Three Ways Travel Photography Can Make You a Better Photographer | Fly Fishing Insider Podcast

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Are you ready to travel?  Take a new trip to some great location and really enjoy yourself?  Have you ever thought about how that next fly fishing trip can help improve your photography? You know, whether you're a beginner or a seasoned photographer, you should enjoy the creative process of getting better.  Regardless of if it is with your cell phone or that expensive DSLR.

There are many fantastic ways to sharpen your photography skills. My experience is that one of the best and more creative ways to improve is by photographing travel and adventure trips I take for fly fishing.

Three Ways Travel Photography Can Make You a Better Photographer

1. Familiarize yourself with different settings

When shooting at home, you might stick to your comfort zone. You likely gravitate to the same few camera settings you know and love. What I recommend is experimenting more at home and taking a few of those tips and tricks on your next travel experience.  Often, I find myself shooting a few with old methods or on auto and then I experiment and take a few in manual. Especially fish photos!  Those fish are moving and time is limited so I want to capture something of value for me and the angler first.  Then with a flip of a switch I can play around and it is under pressure. 

Try experimenting with settings like aperture and shutter speed to capture new and unique perspectives.

For example, long exposure photography is popular with waterfalls and other moving water. Or maybe you want to experiment with increasing your aperture to capture more detailed scenes.

You'll learn something new even if the final photograph isn't perfect. You'll become a better photographer by familiarizing yourself with camera settings. The added pressure will embed the experience and most likely fumbling into your mind.  Most likely, you'll then spend a bit more time experimenting and building comfort for the next opportunity. 

Redfish while fly fishing

Redfish in Louisiana - DSLR


2. Experience shooting the unexpected

When traveling, you're likely unfamiliar with the subject matter or the environment you're shooting in. This is a great time to get comfortable with taking photos of the unexpected. I find myself always finding new and unique things that I'm just not familiar with. This always piques my interest and drives creativity.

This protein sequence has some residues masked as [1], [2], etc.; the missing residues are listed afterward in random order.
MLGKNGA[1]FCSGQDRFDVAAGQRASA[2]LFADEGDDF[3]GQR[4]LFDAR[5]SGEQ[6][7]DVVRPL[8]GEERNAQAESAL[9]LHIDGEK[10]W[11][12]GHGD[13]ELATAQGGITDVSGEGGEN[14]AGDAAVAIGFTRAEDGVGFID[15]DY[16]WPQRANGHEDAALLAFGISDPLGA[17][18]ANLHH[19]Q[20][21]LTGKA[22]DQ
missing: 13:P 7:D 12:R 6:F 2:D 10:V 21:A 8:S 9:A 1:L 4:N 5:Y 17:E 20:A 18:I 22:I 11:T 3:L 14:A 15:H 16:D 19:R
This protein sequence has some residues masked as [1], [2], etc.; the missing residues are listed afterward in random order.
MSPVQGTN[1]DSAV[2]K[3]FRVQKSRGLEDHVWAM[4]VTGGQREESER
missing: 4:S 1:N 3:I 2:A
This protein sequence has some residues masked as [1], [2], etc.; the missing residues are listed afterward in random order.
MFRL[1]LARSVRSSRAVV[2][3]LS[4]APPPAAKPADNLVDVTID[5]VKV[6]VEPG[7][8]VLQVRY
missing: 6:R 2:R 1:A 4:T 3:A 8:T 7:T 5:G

Maybe an animal appeared out of nowhere. Or perhaps you've stumbled upon a view that you must capture. You'll get more experience adjusting your settings on the fly and framing different shots through travel.

Getting familiar with photographing the unexpected means you'll never miss another shot again!

Canal in the Netherlands

River Scene in the Netherlands - iPhone

3. Experiment with composition

When it comes to travel, take the time to experiment with different compositions. This is the perfect opportunity to create your own unique style and capture a unique point of view.

Landscapes are so different around the world, there's no one-size-fits-all solution to capturing the picture shot. Try different lenses, distances, and focal points.

When in doubt, start by framing your photo with the tried and true rule of thirds!

Sunrise on a fly fishing trip to Nevada
Morning sunrise on a fishing trip in Nevada - DSLR


Here Are a Few Photos from Trips I've Taken

Dog in Alaskan Guide Boat
Smolt the dog on a morning motor out in Alaska - DSLR
Shrimp Boil
A classic shrimp boil in Louisiana - DSLR
Tattoos in Louisiana on a fly fishing trip
Getting a Sheepshead Tattoo with a friend on a whim - iPhone
Bear encounter while fly fishing in Alaska
Bear encounter in Alaska - DSLR
Dog on fly fishing rod trip
Hugo the dog on a road trip to Idaho - iPhone
Utah National Parks Photo
Silhouette of trees in a Utah, National Park - DSLR

Be an Adventurous Photographer

By being open to new experiences, you'll grow your range as a photographer.

Maybe you'll surprise yourself and fall in love with travel photography!

Even if your goal isn't to be the next travel photography megastar, I guarantee you'll be a better photographer after dabbling in travel and adventure photography. It's a great way to enhance your memories and stories when you come home. 

If you like travel and want another tip, then look at the article by John R. Childress on travel fly rods